First, straighten them up. Look for straight edges in the image – columns, walls, bar rails, and so on – and aim for neat vertical and horizontal lines.
Another good trick is focusing on details. Our eyes and brains are good at picking out details and making them seem bigger and more prominent than they really are.
If you make those details the subject of your photos, you’ll often get more evocative images than just pointing the camera at the general scene.
Or, you know, whatever.
This is what works for us.
Do what works for you.
We’re always happy to see photos of pubs even if they look like they were taken with a brick from a moving train.
Catch up on the blog
We didn’t post much in the past month because (a) exhausted, ready for a holiday; and (b) the holiday (work in progress).
We did, however, ask whether beers that taste like fruit juice, which are undoubtedly ‘accessible’, help people get into beers that taste otherwise.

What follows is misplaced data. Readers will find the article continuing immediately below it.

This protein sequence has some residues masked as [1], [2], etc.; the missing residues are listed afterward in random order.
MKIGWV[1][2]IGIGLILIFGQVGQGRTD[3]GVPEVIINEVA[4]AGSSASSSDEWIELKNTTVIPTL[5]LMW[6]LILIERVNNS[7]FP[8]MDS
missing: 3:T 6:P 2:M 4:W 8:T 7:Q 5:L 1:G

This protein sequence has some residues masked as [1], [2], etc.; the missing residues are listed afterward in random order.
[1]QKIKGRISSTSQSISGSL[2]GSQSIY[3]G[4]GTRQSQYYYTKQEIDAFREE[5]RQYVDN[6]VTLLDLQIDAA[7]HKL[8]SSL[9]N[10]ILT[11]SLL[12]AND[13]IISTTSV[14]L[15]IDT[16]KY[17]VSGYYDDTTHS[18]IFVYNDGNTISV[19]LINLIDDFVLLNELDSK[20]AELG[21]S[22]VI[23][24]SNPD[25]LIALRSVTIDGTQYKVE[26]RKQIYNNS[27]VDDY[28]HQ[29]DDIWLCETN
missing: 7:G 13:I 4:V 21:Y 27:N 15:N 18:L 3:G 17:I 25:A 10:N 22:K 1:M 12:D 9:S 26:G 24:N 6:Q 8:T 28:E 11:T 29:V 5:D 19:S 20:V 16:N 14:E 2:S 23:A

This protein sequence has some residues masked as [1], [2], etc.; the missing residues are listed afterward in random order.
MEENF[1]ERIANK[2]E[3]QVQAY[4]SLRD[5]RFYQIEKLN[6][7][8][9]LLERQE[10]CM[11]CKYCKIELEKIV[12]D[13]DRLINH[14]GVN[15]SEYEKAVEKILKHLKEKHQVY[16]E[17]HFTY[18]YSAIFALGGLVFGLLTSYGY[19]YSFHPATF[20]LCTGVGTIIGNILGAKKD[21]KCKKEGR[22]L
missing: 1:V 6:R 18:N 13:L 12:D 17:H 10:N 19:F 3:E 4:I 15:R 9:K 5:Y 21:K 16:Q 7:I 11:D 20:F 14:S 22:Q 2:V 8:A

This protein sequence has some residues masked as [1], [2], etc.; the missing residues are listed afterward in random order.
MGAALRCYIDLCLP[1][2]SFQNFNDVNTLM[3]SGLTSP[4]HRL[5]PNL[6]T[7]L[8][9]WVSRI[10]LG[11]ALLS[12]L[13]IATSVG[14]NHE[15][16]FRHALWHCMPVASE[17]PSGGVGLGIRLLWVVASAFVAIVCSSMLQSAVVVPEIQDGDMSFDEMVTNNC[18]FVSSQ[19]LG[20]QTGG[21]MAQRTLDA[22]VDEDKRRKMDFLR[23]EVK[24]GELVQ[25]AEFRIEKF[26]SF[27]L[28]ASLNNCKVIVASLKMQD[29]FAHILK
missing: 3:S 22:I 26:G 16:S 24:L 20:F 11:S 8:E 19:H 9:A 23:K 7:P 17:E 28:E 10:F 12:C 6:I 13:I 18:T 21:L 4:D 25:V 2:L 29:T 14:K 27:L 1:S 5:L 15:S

We also observed a possible scam in action in a pub in Bath. Since posting this, off the back of conversations with various people, we’re more convinced that it was a cheeky move by the two blokes in question.
And the big post for the month – one that took us days to put together! – was a tour of the lost pubs of the lost centre of old Bristol. Next time you’re in town, between boozers and breweries, do take a minute to wander round Castle Park and think of The Raven.
Almost as time intensive was this piece on pub carveries, a weird relic of the 1980s that has been all but done for by the squeeze on margins in hospitality. We got some good comments on this one, including from Ray’s mum who pointed out that in the early days, the price would include the cost of pudding. (“Apple pie or a slice of death by chocolate, sir?”)
And that’s it, until next month. In the meantime, you can stay in touch via Twitter, Mastodon, Instagram or — if you feel like buying us a pint — Patreon.